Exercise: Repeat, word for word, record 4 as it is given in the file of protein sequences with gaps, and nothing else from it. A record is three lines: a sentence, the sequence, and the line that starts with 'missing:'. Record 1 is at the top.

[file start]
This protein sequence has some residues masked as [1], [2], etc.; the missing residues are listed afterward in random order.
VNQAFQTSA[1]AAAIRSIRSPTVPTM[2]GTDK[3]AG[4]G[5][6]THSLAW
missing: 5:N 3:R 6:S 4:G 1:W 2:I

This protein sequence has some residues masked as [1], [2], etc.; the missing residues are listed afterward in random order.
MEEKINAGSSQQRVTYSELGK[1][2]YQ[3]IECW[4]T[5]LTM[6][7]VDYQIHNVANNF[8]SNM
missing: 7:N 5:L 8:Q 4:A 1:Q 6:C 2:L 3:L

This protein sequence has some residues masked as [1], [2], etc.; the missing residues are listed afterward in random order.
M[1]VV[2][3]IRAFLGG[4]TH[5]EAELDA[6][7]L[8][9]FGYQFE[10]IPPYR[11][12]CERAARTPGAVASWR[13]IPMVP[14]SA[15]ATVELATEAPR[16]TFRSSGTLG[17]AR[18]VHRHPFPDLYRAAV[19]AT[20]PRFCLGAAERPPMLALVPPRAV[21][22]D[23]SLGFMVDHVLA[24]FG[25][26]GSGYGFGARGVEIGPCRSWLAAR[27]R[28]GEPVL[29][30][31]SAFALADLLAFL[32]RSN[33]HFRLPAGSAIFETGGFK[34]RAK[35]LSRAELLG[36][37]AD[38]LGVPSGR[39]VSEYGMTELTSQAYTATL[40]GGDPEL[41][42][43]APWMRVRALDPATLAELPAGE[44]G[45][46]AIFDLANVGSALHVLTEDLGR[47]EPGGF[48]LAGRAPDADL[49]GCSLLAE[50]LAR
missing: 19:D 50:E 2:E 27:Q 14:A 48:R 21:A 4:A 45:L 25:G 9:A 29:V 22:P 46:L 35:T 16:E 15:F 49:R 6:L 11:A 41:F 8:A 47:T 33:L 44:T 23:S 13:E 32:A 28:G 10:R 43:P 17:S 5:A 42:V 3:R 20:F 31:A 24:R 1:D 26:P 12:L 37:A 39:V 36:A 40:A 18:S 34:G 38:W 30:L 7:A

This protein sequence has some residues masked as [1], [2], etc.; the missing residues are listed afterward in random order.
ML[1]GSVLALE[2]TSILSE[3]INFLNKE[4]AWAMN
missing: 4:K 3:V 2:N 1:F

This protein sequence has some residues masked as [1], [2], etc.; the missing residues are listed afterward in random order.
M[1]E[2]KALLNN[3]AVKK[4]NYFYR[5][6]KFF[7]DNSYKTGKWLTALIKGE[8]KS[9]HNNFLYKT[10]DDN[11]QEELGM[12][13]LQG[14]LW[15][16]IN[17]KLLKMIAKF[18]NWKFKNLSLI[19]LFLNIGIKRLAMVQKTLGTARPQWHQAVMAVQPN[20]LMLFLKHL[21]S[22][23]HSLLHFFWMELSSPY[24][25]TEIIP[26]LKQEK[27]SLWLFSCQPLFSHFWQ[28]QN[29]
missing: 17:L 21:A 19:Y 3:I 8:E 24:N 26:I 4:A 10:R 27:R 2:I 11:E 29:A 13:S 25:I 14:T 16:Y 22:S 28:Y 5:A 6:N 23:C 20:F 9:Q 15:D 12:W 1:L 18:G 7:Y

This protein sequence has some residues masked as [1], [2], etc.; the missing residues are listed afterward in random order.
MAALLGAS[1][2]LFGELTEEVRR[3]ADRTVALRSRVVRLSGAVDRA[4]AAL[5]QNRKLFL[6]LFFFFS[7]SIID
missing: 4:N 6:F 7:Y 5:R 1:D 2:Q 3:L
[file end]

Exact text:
This protein sequence has some residues masked as [1], [2], etc.; the missing residues are listed afterward in random order.
ML[1]GSVLALE[2]TSILSE[3]INFLNKE[4]AWAMN
missing: 4:K 3:V 2:N 1:F